Independent Kingdom, 1204-1459 1660-1789

Serbia under Ottoman Rule, 1459-1660

Under Ottoman rule, each religious community was expected to regulate it's own affairs (the MILLET-SYSTEM); the non-Muslim communities had to pay the additional PER-CAPITA-TAX. The Sultan, however, did interfere in the communities' affairs inasfar as he influenced the appointment of high church officials such as the Patriarch of Constantinople or the chief rabbi. Also, differences between the Greek and Serbian Orthodox Church were disregarded, the Serbs placed under a Greek patriarch.
In addition, the non-Muslim communities were expected to provide the DEVSIRME or boy levy, healthy young boys which were separated from their families, raised as Muslims to loyally serve the Sultan, either in the army as JANISSARIES or in state administration, with absolute devotion and ready to commit suicide whenever ordered to.

When Serbia became part of the Ottoman Empire, many refugees settled across the Danube river in the Hungarian VOJVODINA. When Hungary was overrun in 1526, Serb refugees settled in the KRAJINA and WESTERN SLAVONIA region under Habsburg rule; the Habsburg administration welcomed these settlers as they were helpful in an effort to stabilize the frontier against the Ottoman Turks.
In these years, the Kosovo, historically the heartland of Serbia, was almost vacated by Serbs and Albanians migrated in, soon outnumbering the Serbs by number. The center of Ottoman Serbia shifted northward, to the region around BELGRADE, which had been under Hungarian rule for a long time and only fell to the Ottoman Turks in 1521, soon to become the political centre of Serbia.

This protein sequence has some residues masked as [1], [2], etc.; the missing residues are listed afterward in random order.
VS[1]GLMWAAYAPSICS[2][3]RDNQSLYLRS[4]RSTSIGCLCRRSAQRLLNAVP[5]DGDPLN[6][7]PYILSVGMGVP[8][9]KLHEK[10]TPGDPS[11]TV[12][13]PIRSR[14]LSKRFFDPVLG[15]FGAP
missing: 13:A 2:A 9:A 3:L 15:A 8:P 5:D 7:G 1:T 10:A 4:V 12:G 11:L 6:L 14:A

Serbia, that is the region around Belgrade, was an exception on the Ottoman Balkans as the region had a homogenous Serbian Orthodox population, with small minorities of Muslims, Vlachs, Gypsies etc.; here, different from Serbia, Albania, the Kosovo and Macedonia, conversions to Islam were insignificant.
In 1459, the Serbian Orthodox Church had been placed under the Greek archbishop of Ohrid, the Serbian church thus being deprived of it's autokephalous status. This status was restored in 1557 by the Grand Vezir MEHMED SOKOLOVIC, a Bosnian by birth.
The Ottoman Empire continued to expand respectively to press for expansion, providing subjugated Serbia, as long as it was willing to accept Ottoman rule, with peace and stability.
At Belgrade, which had survived an Ottoman siege in 1456, the Turks erected KALEMEGDAN FORTRESS which served as an Ottoman stronghold until 1721 and again after 1739.

Servia, from Catholic Encyclopedia, 1914 edition
History of Serbia and Montenegro, from yunet
REFERENCE Fred Singleton, A Short History of the Yugoslav Peoples, Cambridge University Press (1985) 1999

This page is part of World History at KMLA
First posted in 2000, last revised on November 8th 2004

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